Stop using those filler words! Hmm...


To "Uh" is Human, To "Um" is, You Know... Kind of Divine

I've never felt comfortable with hard and fast rules. Rules like "eliminate all fillers from your speech." (Or don't use incomplete sentences to expand on a thought! ;) Toastmasters  serves many valuable purposes, but the idea of "um" counting, for example, always just reinforced in me a slightly snobbish pride in being able to recognize a speaker who has been "Toastmaster-ized." It's because there's often a somewhat practiced, detached from the human, element to their delivery. We talk a lot about authenticity, but is being "perfect" authentic? Maybe even more importantly, is it relatable?

Linguists dissect and analyze everything in the realm of language, which of course includes the filler words and discourse markers that pepper our everyday speech. You might find some of the findings interesting if you are indeed interested in this sort of thing.

To begin with, utterances such as "um" and "uh" are referred to as filled pauses, disfluency markers or hesitation markers, while words such as "You know, I mean, Well, Of course, So, Like" are called discourse markers. OK...

They do different work for us communicatively and conversationally.

Many people see these linguistic elements as useless, but both play a vital role in our communication, adding a layer of nuance to our perfectly imperfect communication. This blog is confined to the discussion of the former--the "uh"s and "um"s. 

Humans are not born perfect communicators, and creative expression naturally takes consideration and work to find the words to formulate our thoughts into well-constructed sentences. These filled pauses and hesitation markers-- "um" and "uh" might sound like hesitation, but they actually tell listeners we're actively building thoughts. The more complex the idea we're trying to convey, the more likely these sounds appear. Imagine explaining a new concept versus rattling off your grocery list. You'd naturally use more "ums" for the complex topic because your brain is working overtime to process and explain the information. Studies show that listeners may actually tune in more when they hear an "um" because they know something original, carefully thought out or important is coming next.

A study done in 2023 showed that using "um"s in conversation was associated with high alliance interactions predicting empathy, social support, and positive outcomes. 

Context matters

This is the case as long as they're not repetitive and detract from the overall message a person is trying to convey.  In casual conversation, a person "um"-ing repeatedly might be perceived as less familiar or knowledgeable about the topic, nervous, or just... inarticulate. In this case, awareness of the pattern is necessary in order to consciously replace the sounds with a good old-fashioned pause.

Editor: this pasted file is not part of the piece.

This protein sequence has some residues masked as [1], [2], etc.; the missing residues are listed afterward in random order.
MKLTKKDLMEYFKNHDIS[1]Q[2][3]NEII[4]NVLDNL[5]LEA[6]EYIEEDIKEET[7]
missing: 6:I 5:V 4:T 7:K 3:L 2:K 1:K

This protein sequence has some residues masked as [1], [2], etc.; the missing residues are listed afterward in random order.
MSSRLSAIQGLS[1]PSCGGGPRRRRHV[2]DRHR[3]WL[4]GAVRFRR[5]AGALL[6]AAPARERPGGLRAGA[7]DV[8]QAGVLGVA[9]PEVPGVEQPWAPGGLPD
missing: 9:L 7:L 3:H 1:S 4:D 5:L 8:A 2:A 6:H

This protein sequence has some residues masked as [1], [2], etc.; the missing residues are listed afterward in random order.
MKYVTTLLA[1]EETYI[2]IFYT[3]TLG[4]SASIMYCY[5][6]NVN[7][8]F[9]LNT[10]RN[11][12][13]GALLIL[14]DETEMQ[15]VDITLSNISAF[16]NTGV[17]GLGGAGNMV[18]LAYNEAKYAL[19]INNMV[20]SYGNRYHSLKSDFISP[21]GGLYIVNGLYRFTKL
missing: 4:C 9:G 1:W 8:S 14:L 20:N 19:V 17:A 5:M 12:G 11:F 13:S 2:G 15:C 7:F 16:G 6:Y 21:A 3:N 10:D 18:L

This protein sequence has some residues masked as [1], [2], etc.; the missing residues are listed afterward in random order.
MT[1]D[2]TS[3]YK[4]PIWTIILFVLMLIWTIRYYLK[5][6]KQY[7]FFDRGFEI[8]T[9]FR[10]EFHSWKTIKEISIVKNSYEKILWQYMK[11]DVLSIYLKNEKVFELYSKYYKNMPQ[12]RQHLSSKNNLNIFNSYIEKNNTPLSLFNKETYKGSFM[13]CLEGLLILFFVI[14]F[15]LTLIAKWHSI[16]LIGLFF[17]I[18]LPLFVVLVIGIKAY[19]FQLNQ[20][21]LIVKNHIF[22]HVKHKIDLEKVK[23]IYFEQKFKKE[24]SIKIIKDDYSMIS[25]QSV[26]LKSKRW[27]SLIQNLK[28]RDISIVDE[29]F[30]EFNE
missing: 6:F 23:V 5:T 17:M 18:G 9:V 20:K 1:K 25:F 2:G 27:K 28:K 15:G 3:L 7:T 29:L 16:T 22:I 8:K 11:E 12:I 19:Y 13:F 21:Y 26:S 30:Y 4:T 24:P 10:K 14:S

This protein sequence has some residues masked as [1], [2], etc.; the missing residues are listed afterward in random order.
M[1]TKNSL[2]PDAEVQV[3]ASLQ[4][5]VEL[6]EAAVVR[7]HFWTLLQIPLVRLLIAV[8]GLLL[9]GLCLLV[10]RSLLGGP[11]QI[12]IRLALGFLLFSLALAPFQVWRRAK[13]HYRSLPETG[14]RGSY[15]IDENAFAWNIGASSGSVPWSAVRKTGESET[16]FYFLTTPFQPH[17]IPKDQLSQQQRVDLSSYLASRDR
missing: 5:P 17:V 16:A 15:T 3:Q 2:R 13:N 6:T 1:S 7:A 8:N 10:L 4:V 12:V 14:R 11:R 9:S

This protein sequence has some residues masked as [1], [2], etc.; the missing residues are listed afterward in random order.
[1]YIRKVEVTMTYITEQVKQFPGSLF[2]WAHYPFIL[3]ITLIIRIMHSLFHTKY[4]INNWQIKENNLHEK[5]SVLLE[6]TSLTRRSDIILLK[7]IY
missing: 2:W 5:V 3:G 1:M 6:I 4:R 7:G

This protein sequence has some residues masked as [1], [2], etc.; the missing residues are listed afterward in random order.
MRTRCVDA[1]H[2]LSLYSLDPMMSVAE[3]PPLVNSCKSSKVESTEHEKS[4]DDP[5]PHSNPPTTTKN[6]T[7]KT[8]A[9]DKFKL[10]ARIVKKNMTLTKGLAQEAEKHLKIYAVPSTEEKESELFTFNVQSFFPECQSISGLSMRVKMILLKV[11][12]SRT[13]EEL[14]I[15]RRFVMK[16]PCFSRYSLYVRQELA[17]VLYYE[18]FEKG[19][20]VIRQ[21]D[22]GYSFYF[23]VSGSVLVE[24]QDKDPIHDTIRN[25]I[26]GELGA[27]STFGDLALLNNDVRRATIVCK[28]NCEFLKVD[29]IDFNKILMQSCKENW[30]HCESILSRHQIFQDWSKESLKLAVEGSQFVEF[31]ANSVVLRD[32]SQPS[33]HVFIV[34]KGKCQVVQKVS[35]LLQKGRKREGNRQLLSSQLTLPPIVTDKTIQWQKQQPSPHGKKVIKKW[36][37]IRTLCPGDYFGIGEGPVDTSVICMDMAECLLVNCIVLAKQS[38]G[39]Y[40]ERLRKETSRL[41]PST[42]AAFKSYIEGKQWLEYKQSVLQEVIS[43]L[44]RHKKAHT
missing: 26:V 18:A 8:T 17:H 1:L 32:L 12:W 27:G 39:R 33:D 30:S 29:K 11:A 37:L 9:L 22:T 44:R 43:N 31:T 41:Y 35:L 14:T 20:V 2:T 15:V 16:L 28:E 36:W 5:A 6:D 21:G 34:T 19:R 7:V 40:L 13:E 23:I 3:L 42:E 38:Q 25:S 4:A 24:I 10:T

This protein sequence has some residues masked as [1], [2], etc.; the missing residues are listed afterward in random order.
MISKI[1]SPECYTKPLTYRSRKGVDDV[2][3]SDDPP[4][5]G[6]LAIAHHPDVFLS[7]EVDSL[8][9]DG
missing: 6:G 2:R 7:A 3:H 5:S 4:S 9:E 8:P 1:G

It's quite evident when a speaker has or has not prepared before a formal meeting or presentation. Someone who has spent time "traveling through" their information, practicing the wording and flow of complex ideas, will naturally have fewer noticeable "ums" and "uhs" in their speech. Familiar material and wording necessitate less cognitive thinking on the spot. In this case, a speaker using too many fillers does run the risk of coming across as unprepared, nervous or not credible.

"Um" vs. "Uh": The Differences

The choice between "um" and "uh" can be surprisingly insightful. "Uh" often appears when a specific word is on the tip of our tongue, like forgetting the name of a sport (uh...lacrosse?). It's like a placeholder while your brain searches for the missing piece.

"Um," in addition to being used as a filler to find one's thoughts and wording has an additional role. It might signal you're about to disagree or offer potentially unwelcome information. Think about saying, "Um, not really a fan of horror movies." The "um" there prepares the listener for a potential point of contention.

Disfluencies and the Art of Communication

Even the masters understood the power of the well-placed disfluency. Winston Churchill, whom I've written about in past blogs, knew the power of strategically placed pauses and actually wrote side notes in his speech notes like "stammer here" and "pause here." These weren't mistakes; they were deliberate tools to add emphasis, humanity and weight to his words.

Pablo Picasso's quote encapsulates the idea of disfluencies well. Understanding the role they play in communication allows us to use them strategically, adding that touch of humanity and nuance to our speech.

Men, Women, and the "Um" and "Uh" Prejudice

There's an interesting social layer to disfluencies as well. Studies show women and young people tend to use "um" more frequently. This has led some to perceive them as less competent speakers. However, research suggests this is more about "um" evolving into a discourse marker for women and young people, signaling they're about to make a point that might contradict what's been said before. Women and young people are often the trendsetters when it comes to language.

The Bottom Line: Embrace the occasional "Um" and "Uh"

The next time you catch yourself uttering an "um" or "uh," don't fret! It just means your brain is actively building your message. These disfluencies are like progress markers in a construction zone - a sign that something interesting and thought-provoking is being built, in your perfectly imperfect human brain. In a casual conversation, a sprinkle of disfluencies can add a natural flow, so long as they're not a distraction. In a formal presentation, it's wise to keep them in check for a polished, professional delivery.

What do you think? What are your thoughts on "uh"s and "um"s?